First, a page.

On September 4, I will be sober for three years.
For over 15 years we have gone up north to a cabin with several sets of friends, where we canoe, hike, and swim. It's beautiful up here with the lake, the woods, and huge rocks.
But this is also a hard weekend for me.
I have a difficult time with my social anxiety, because there are many people, and I struggle to hear.
It is also a big drinking weekend.In the last few years, before I stopped drinking, I would get very drunk. I would sneak wine, I would get very moody, trip over things, and isolate a lot. I tried to use drinking to deal with my social anxiety.
The first two times I came up here sober, seeing all the wine bottles, and other drinks, made me very anxious.
This year, at 3 years, was much better, and I had few worries around other people drinking.
I wish I had wisdom for everyone about how to stop drinking and be happy.
I was reminded in a post by Prim, who has been sober for about 4 years, about the decisions we need to make to get and stay sober.
I thought about that, and looked at the choices I had to make each day to be sober today.
After my last slip, I had to make that hard choice...do I continue this unhappiness, or do I stop.
Day after day, I had to make choices, or decisions about drinking or not drinking, about reaching out for support or keeping a secret.
Day after day, I had to make a choice about facing life with a poor me attitude, or one of gratitude.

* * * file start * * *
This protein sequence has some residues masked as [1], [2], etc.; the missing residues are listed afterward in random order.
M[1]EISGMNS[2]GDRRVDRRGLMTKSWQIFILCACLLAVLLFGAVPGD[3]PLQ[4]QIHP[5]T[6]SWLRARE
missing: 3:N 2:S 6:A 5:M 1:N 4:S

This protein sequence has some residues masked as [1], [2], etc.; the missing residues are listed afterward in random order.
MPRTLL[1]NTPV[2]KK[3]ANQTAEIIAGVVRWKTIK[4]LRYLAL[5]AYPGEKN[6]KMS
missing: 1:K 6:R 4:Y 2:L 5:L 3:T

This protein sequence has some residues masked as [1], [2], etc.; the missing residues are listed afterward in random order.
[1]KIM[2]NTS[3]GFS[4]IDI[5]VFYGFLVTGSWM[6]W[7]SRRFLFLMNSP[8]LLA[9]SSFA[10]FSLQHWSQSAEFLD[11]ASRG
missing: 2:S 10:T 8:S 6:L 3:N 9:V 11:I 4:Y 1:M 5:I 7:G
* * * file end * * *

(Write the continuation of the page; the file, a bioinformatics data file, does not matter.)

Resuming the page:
I had to make the choice of staying sober, or driving drunk.
So many choices, so many decisions, but I kept choosing the one that brought me peace of mind.
Slowly and surely, time passed, and here I am.
I never want to go back to the pain I experienced when I was drinking.
I do not want to bring that pain back to my husband.
I do want to continue being happy that I stopped. I have more joy and life now.
Do I have problems? Of course, and I shutter to think about how I would handle them if I were still drinking.
This is a process, and it is on-going. The life-giving choices of not drinking are much easier today. But the thoughts of drinking are still with me. Recently I was driving by myself about an hour from my home, and I was going to be gone all day. I felt free driving by myself.
I passed several places that whispered to me to come and stop and have a drink. No one would know.
I made the choice to keep driving past, reminding myself that the addiction voice is strong.
It's why I choose to continue to write, to read, to go to meetings, to help other people in recovery.
Life is better sober.
It's really as simple as that.
Thank you to all of those who are on this path with me, because I truly can not do this alone.
With Love, On 3 Years, or 1,095 Days.